Stock Futures Pare Gains After Fall in Jobless Claims
NEW YORK ( TheStreet) -- Stock futures were paring losses after a better-than-expected jobless claims report, but were still pointing to a negative open as investors continued to worry that the Federal Reserve may be heading for a wind-down of quantitative easing. Furthermore, manufacturing data in China indicated an unexpected contraction in manufacturing activity in the country.
All overseas markets were down on the developments, with the Nikkei 225 in Japan suffering its steepest drop since the aftermath of the tsunami and nuclear disaster in March 2011, closing down 7.3%.
Despite the intraday market pressures, "the tenets of the bull market remain intact: strong earnings and corporate balance sheets, shrinking equity supply and little yield in fixed income alternatives and cash," said Jordan Waxman, managing director and partner at HighTower HSW Advisors in New York. "We are looking for opportunities in cyclical names and industries, which are now historically very cheap to the consumer staples stocks we had been buying into the new year."
Futures for the S&P 500 were down 15.25 points, or 12.8 points below fair value, to 1,640.25. U.S. markets on Wednesday erased morning gains, falling sharply after the Federal Reserve minutes from its latest policy-making meeting showed that some members are open to scaling back monetary stimulus by June.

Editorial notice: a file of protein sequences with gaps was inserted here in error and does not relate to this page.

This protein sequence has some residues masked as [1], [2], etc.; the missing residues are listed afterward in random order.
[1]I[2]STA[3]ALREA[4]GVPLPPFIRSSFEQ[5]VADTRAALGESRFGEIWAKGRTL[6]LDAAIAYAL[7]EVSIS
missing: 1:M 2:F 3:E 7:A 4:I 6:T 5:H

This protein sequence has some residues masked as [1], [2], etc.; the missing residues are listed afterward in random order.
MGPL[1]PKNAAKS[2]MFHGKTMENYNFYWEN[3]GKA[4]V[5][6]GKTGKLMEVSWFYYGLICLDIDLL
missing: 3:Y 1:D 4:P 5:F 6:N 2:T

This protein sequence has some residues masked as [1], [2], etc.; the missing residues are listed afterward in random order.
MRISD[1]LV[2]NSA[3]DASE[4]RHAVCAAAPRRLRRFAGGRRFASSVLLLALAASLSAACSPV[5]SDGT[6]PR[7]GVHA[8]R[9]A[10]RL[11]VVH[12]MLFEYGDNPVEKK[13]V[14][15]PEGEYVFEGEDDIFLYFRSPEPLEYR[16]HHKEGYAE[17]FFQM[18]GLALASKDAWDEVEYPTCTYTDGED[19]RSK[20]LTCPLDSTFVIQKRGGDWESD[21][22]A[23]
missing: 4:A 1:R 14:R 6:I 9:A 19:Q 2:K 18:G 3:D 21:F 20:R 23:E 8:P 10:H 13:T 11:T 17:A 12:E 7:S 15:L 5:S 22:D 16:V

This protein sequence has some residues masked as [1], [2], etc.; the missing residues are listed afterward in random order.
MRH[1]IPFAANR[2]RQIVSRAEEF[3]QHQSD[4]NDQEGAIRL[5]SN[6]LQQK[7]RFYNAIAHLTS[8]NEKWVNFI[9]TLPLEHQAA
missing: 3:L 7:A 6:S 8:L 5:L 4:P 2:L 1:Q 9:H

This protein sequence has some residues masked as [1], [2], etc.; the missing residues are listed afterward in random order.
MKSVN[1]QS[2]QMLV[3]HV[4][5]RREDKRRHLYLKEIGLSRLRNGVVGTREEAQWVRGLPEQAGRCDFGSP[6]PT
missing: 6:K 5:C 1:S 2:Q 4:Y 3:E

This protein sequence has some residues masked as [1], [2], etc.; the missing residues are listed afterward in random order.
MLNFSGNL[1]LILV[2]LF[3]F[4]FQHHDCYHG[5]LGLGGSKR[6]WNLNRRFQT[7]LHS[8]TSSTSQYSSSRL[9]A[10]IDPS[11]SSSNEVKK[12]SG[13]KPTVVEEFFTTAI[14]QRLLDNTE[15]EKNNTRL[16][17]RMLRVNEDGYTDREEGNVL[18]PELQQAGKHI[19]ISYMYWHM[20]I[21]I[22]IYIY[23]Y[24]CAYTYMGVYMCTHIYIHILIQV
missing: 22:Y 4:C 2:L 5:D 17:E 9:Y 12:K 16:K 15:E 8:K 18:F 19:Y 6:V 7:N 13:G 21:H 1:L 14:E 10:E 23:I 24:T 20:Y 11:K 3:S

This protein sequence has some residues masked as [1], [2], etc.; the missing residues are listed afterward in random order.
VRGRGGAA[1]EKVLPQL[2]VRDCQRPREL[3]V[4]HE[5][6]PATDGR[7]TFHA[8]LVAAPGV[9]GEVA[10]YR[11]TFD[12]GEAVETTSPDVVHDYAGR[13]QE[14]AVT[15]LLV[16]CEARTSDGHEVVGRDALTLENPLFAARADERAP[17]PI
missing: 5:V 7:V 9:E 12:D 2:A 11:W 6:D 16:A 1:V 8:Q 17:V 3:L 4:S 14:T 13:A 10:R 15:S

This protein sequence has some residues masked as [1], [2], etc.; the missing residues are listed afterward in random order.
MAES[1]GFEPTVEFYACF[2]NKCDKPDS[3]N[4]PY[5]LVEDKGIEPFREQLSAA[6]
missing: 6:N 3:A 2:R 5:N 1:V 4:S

The Labor Department reported that initial jobless claims for the week ended May 18 fell 23,000 to a better-than-expected 340,000 from an upwardly revised 363,000 the prior week. Economists, on average, were expecting claims to dip to 345,000. The four-week moving average on initial jobless claims was 339,500, a decrease of 500 from the previous week's 340,000.
Continuing claims for the week ended May 11 decreased 112,000 to a lower-than-expected 2.912 million in the week ended May 11 from an upwardly revised 3.024 million the week before. The consensus estimate among economists was for a decline to 3 million.
In China, fears of a slowing economic recovery were being sparked by a drop in the flash HSBC Purchasing Managers' Index. The preliminary report on manufacturing showed that China's factory activity shrank for the first time since October, with the index softening to 49.6 in May, below the 50 level dividing expansion and contraction.